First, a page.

An extract from People and Places of Turton, part 4, pages 57-59.
The Haworth family sold Victoria Mill (the first documented use of the name) on 9th March 1902 to John and Thomas Brooks, co-partners in the towel manufacturing business of Brooks Bros who were at the time of purchase already established at Victoria Mill. Brooks Bros had also been operating as towel manufacturers since 1891 at Crown Mill, Hawkshaw, Tottington based originally on the site of Kenyon’s Farm.
|John & Sarah Alice Brooks outside their Victoria Mill cottage c1910|
The two brothers were sons of Edward Brooks deceased; Thomas had no children and died a widower at Kenyon’s Farm, Hawkshaw on 26th January 1932. John, born in 1869, married Sarah Alice Chadwick (b 1874) of 15 Prospect Hill, Turton on November 16th 1904 and they continued to live at Victoria Cottage, John’s home next to Victoria Mill.
By the time of this latest sale of Victoria Mill there were three cottages known as Nos 1, 2 & 3 Victoria Mill, Turton. There was also a single storey building built in the yard on the southerly end of the mill opposite the level-crossing gates.
Thomas Brooks died on 26th June 1932 at his home at Kenyon’s Farm, Hawkshaw. He left legacies to his late wife’s nieces, in particular his mother’s ‘old oak couch’ and his ‘grandfathers clock’. His interest and assets in Brooks Bros he left to brother John.
A Vesting Assent document of 26th June 1933 gave to John Brooks, a retired towel manufacturer, ‘the stone factory known as Victoria Mill, Turton in the occupation of the Turton Towel Co’. The single storey brick built shed adjoining Victoria Mill was in the occupation of ‘The Lancashire Thread Co Ltd’.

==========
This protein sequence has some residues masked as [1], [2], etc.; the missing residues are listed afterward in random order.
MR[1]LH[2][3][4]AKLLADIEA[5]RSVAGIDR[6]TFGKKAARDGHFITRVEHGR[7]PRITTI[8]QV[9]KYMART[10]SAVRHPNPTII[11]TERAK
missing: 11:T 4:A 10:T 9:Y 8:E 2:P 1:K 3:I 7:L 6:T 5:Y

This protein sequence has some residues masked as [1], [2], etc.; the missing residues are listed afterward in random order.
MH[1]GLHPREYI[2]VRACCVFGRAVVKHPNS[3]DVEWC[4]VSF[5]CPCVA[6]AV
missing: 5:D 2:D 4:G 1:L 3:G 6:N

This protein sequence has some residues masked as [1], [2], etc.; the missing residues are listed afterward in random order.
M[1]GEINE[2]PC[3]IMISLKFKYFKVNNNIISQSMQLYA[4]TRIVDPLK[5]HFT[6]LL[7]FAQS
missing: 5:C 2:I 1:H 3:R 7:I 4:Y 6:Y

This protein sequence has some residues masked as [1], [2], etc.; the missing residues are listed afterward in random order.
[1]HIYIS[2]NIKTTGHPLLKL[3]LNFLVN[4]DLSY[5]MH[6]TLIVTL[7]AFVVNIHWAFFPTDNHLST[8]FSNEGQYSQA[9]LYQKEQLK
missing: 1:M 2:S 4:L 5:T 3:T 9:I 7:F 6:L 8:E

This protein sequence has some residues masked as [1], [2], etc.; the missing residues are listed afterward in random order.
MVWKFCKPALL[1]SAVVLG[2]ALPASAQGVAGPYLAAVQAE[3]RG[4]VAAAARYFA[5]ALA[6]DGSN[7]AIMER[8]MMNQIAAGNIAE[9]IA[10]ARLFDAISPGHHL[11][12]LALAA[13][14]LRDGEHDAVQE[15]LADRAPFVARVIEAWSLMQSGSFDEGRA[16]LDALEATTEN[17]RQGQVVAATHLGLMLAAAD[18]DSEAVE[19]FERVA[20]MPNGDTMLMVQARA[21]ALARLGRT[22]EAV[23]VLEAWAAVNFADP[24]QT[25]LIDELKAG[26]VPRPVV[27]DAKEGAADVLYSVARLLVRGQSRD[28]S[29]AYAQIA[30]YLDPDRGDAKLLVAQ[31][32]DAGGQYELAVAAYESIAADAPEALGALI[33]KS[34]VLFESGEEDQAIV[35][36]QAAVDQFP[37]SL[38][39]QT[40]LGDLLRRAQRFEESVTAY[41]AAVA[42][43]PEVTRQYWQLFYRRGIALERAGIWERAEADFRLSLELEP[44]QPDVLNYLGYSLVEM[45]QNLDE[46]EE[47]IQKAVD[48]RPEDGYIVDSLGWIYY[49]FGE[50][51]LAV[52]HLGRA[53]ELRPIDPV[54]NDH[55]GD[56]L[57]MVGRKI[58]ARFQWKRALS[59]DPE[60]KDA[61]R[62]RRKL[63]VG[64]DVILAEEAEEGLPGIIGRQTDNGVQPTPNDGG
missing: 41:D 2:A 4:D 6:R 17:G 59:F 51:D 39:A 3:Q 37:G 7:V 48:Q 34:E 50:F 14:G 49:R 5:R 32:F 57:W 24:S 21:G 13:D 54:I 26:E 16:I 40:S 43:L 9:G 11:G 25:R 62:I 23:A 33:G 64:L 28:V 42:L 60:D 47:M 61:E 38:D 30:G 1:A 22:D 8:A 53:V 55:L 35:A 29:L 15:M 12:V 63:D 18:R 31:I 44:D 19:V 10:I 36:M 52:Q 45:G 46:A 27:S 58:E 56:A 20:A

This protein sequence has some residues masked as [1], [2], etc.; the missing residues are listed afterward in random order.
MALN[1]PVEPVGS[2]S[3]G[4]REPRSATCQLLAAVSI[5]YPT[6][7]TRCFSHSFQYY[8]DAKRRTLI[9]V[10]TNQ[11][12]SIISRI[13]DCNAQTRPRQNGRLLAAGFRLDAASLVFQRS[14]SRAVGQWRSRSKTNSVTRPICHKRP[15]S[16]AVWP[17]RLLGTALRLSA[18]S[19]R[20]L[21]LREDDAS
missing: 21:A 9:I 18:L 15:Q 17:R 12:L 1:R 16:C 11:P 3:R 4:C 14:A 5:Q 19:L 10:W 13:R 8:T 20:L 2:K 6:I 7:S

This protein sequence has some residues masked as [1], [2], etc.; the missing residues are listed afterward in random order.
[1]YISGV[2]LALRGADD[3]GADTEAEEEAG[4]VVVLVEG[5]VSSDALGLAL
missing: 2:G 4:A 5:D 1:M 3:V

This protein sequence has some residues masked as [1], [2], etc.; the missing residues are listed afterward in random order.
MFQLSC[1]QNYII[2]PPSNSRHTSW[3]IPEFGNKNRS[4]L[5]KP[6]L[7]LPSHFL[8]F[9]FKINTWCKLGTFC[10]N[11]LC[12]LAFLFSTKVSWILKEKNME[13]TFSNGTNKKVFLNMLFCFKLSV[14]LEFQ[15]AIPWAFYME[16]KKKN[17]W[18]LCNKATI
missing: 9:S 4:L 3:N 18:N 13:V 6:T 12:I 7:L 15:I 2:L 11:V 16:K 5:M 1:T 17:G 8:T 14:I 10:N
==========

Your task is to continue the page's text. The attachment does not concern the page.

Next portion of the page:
John Brooks died 6th August 1935 leaving the cotton mill or factory called Victoria Mill to his wife Sarah Alice Brooks who died on 15th November 1938 leaving the property to her daughter Alice who on 7th June, 1943 conveyed Victoria Mill to Henri James Cochrane and Thomas Nightingale described as shipping merchants of Manchester. At this time Victoria Mill was described as with engine house, chimney, winding shed and three cottages. The mill was still in the occupation of the Turton Towel Co Ltd while the single storey brick building was occupied by Rigby, Taylor and Co Ltd who were at this time a dry-salting business.
On 28th November 1949, the mill was conveyed to Hawkshaw Properties Ltd (possibly named after the Brooks’ Crown Mill of Hawkshaw). Turton Towel Co Ltd still had the lease of Victoria Mill until 23rd December 1954 when they surrendered the outstanding balance of their lease.
Victoria Mill was then bought by a subsidiary company of Great Universal Stores Ltd and for the next decade the mill was occupied in the making-up of material into saleable goods (eg net curtains, etc) for mail order service direct to customers of Great Universal Stores.
|Turton Station Yard & Victoria Mill 1950|